The RDCO advises residents to get rid of stagnant water in pots and old tires to prevent mosquitoes from laying eggs in them. (Regional District of Central Okanagan)

Keep mosquitoes at bay: RDCO

Mosquitoes peak between mid-June and the end of July in the Central Okanagan

The Regional District of Central Okanagan (RDCO) has a few tips on how residents can keep mosquitoes at bay this summer.

The district has been working on larval mosquito control since mid-April, but the cooler and wetter than normal weather we’ve had lately may not last, which means the mosquitoes may still come back.

Some of the RDCO’s tips include:

  • Remove standing water sources and unused items that collect water, such as old tires, plant pots or garbage cans.
  • Cover rain barrels with a screen so mosquitoes can’t lay their eggs in the water
  • Change birdbath, wading pool and pet bowl water at least twice a week
  • Remove water sitting in unused swimming pools or on swimming pool covers
  • Aerate water in ponds or add fish that will feed on mosquito larvae

Mosquitoes usually peak between mid-June and the end of July in the Central Okanagan.

Residents can protect themselves by using insect repellents, wearing loose and light coloured clothing, minimizing activities near treed and bushy areas at dawn and dusk, and repairing and replacing window screens to help prevent mosquitoes from entering homes.

The RDCO’s Mosquito Control program keeps potential mosquito development sites in check, in partnership with Duka Environmental Ltd. Residents in the participating areas of the program can report their mosquito concerns through the regional district’s website.

READ: Three Central Okanagan youth-led projects receive United Way, Central Okanagan Foundation funding


Twila Amato
Video journalist, Black Press Okanagan
Email me at twila.amato@blackpress.ca
Follow me on Twitter

Central Okanagan Regional District

Get local stories you won't find anywhere else right to your inbox.
Sign up here

Just Posted

Rare comet NEOWISE and aurora lights captured in Okanagan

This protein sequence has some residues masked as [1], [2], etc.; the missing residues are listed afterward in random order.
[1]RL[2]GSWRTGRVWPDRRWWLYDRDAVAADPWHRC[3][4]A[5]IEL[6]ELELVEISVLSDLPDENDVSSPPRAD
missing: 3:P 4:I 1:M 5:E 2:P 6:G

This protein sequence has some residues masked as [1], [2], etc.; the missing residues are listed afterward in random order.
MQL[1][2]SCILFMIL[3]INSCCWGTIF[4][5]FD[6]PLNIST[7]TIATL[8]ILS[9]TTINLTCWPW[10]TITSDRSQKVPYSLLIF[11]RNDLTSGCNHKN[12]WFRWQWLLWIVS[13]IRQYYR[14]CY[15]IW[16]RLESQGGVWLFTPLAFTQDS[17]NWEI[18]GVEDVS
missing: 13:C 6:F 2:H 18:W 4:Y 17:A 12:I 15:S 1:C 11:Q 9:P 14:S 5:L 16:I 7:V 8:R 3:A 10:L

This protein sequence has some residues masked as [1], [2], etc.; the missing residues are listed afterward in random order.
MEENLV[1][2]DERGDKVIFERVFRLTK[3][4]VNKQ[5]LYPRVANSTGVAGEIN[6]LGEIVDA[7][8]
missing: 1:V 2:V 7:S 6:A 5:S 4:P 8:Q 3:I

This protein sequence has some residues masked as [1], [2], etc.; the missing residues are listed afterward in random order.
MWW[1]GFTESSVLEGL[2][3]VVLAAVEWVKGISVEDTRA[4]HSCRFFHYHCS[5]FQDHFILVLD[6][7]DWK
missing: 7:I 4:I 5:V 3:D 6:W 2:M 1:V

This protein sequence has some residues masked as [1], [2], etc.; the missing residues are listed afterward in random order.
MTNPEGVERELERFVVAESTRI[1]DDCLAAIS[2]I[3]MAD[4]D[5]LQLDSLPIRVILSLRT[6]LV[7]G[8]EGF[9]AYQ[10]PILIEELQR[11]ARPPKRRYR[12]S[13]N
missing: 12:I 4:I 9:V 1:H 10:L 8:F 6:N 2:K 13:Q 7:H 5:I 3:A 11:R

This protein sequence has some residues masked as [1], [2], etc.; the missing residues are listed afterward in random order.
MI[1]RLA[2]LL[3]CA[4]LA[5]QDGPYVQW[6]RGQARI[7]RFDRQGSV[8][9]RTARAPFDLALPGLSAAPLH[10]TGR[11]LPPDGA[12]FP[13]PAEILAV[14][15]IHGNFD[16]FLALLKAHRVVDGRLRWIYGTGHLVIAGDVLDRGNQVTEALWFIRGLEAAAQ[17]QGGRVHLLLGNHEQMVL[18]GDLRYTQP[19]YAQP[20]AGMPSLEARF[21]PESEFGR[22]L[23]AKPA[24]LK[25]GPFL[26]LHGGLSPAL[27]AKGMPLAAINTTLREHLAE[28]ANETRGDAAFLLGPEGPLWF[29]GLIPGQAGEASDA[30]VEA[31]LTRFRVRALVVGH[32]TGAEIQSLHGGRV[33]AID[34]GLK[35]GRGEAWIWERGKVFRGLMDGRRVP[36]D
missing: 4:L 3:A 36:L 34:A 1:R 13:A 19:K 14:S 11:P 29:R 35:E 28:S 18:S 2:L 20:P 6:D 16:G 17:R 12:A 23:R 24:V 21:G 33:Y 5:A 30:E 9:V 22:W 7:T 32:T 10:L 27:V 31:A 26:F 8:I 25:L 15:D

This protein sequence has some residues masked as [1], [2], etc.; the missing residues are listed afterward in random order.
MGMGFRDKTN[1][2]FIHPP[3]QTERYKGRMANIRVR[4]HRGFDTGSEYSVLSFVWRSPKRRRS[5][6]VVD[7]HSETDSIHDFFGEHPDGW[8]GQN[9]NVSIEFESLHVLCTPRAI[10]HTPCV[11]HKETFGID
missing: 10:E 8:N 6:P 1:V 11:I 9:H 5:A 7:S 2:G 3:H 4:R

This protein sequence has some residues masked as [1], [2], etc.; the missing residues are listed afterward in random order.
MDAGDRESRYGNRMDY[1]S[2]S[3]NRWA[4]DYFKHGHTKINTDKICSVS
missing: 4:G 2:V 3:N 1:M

The image was captured over Big Horn Lake near Kelowna with a Pixel 4XL android phone

‘We know people are going to come to Kelowna’: Basran addresses COVID-19 cluster

The mayor said people need to continue following the advice of the medical health officer, Dr. Bonnie Henry

City of Kelowna to hold funds for 2023 Memorial Cup bid

$135,000 of the city’s initial $225,000 commitment to the tournament will be held for a future bid

Money earmarked for affordable housing will stay, not go to tourism: Kelowna city council

A controversial motion suggested splitting reserve between housing, tourism

Morning Start: Big Bertha is the oldest cow to ever live

Your morning start for Tuesday, July 14, 2020

Sources say Canada, U.S. likely to extend mutual travel ban into late August

Prime Minister Justin Trudeau hinted at the possibility after a phone call with U.S. President

B.C.’s potential deficit $12.5 billion as spending spikes, taxes drop

Finance Minister Carole James gives COVID-19 outlook

Windows broken, racist graffiti left on Summerland home

Family says nothing like this has happened since they moved to Summerland in 1980s

Oliver cherry farm allowed to continue operating following positive COVID-19 cases

Interior Health not concerned about health risk to individuals consuming products from farm

Vernon Search and Rescue aids injured Okanagan Rail Trail cyclist

Group’s Utility Terrain Vehicle proving to be a valuable asset on the popular trail

Hitchhiker with metal pipe prompts RCMP to close of Highway 1 near Salmon Arm

Police respond to report of man who pointed what was believed to be a rifle at passing driver

Canadians torn on scaling back COVID-19 benefits to save money: poll

Of those surveyed, 78 per cent said they were worried about the size of the deficit

Summerland approves solar project

Despite community opposition, council voted 4-3 for Cartwright Mountain location

‘Trauma equals addiction’: Why some seek solace in illicit drugs

Part 2: Many pushed into addiction by ‘toxic stress,’ says White Rock psychologist

Most Read